An advertising campaign of this magnitude invites—and requires—missional scrutiny
A gift on Valentine’s Day requires discernment. If your wife is on a strict diet, giving her a box of chocolates shows a lack of appreciation of the relational context. If the relationship is strained, the chocolates might create even greater animosity, regardless of the well-meaning intentionality. Love demands relational discernment.
Relational discernment may be lacking in the national He Gets Us campaign. The reaction to the two Super Bowl ads has been predictably negative in both the mainstream media and among those the ads seek to reach. Northwestern University’s Kellogg School of Management, which each year grades commercials in its Super Bowl Advertising Review, gave the ads a D.
Americans are not generally opposed to Jesus as depicted in these ads; rather, they are opposed to the churches that represent this Jesus. They are leaving the church in droves, and the most likely results of these ads is, I fear, further alienation. The ads speak of child-like humility and uniform love of others. Both are true of Jesus. Neither are perceived as true of the church.
This campaign is well intentioned. It is eager to refocus this alienation from the church back to the person of Jesus and his message of love. It is eager to get a positive message about Jesus back into the public conversation. It seeks to call the church back to Jesus. These are worthy goals.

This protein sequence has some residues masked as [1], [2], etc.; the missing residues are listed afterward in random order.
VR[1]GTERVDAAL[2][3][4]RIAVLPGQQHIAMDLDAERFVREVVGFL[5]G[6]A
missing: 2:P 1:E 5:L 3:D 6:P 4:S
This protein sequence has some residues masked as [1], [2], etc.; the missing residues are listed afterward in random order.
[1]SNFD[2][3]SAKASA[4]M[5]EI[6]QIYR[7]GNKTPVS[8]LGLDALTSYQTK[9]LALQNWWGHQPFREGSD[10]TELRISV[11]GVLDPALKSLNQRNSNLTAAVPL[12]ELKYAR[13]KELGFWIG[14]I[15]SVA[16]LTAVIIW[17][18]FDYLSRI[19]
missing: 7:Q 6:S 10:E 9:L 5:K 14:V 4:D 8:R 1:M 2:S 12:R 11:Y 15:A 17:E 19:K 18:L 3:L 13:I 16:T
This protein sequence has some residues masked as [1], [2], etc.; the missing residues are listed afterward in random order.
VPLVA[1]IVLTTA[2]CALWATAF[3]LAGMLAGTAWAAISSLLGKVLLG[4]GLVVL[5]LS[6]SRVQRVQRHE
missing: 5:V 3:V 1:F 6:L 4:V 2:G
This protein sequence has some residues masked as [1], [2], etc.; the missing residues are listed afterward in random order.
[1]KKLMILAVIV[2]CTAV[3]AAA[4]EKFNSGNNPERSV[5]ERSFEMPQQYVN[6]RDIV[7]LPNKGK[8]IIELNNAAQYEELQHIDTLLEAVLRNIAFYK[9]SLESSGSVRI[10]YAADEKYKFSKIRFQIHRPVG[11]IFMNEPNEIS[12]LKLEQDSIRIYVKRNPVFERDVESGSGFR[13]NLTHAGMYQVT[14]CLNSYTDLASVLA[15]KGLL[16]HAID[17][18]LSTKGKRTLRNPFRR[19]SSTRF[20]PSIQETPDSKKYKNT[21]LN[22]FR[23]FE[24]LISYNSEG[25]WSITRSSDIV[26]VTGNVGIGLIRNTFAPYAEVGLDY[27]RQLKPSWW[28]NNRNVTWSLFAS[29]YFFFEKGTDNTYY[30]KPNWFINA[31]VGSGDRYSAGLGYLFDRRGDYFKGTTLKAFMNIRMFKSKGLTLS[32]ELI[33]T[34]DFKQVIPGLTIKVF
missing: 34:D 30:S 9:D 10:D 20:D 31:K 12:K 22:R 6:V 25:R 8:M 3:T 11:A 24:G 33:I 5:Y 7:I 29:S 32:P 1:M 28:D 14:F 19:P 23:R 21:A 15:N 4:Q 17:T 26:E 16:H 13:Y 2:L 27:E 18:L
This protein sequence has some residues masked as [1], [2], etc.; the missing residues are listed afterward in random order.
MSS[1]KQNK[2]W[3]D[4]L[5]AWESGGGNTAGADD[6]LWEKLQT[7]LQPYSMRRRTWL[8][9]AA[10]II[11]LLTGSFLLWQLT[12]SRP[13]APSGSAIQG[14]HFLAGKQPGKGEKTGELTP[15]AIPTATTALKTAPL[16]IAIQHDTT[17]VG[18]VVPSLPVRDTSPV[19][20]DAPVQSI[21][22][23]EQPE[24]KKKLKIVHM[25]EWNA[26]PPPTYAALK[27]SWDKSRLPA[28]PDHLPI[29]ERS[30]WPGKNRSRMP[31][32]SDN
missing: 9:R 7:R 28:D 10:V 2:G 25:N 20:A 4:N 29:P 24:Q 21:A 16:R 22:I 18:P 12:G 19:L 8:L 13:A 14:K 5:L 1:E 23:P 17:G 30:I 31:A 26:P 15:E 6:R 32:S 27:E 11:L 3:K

Since the early 2000s, Christianity has been publicly viewed as a cultural and social negative. The estrangement between the church and the public is real, if not uniform. It is located strongly in urban centers, in spheres of cultural influence, and among the young. This is now a cultural reality with which the church must contend.
Time will tell the legacy of the He Gets Us campaign. Research on its effectiveness is ongoing. Perhaps it is too early to be critical, but a campaign of this scope and cost deserves some missional reflection.
Marshall McLuhan stated that “The medium is the message.” He proposed that the communication medium itself, not simply the messages it carries, is the source of the message. Context matters. Given that the campaign’s two ads were placed among the fifty ads presented during the Super Bowl, the message of the ads was not really about their explicit content—humility and love—but rather their implicit context. Jesus is being presented—as was the common theme of the rest of the ads—as a celebrity-oriented consumer commodity. The medium dictates the message. Writing a positive message about Jesus on the walls of a public bathroom stall is unlikely to elevate Jesus spiritually in the minds of those using the stall. If the medium is the message, the message may well be something other than the creators intended.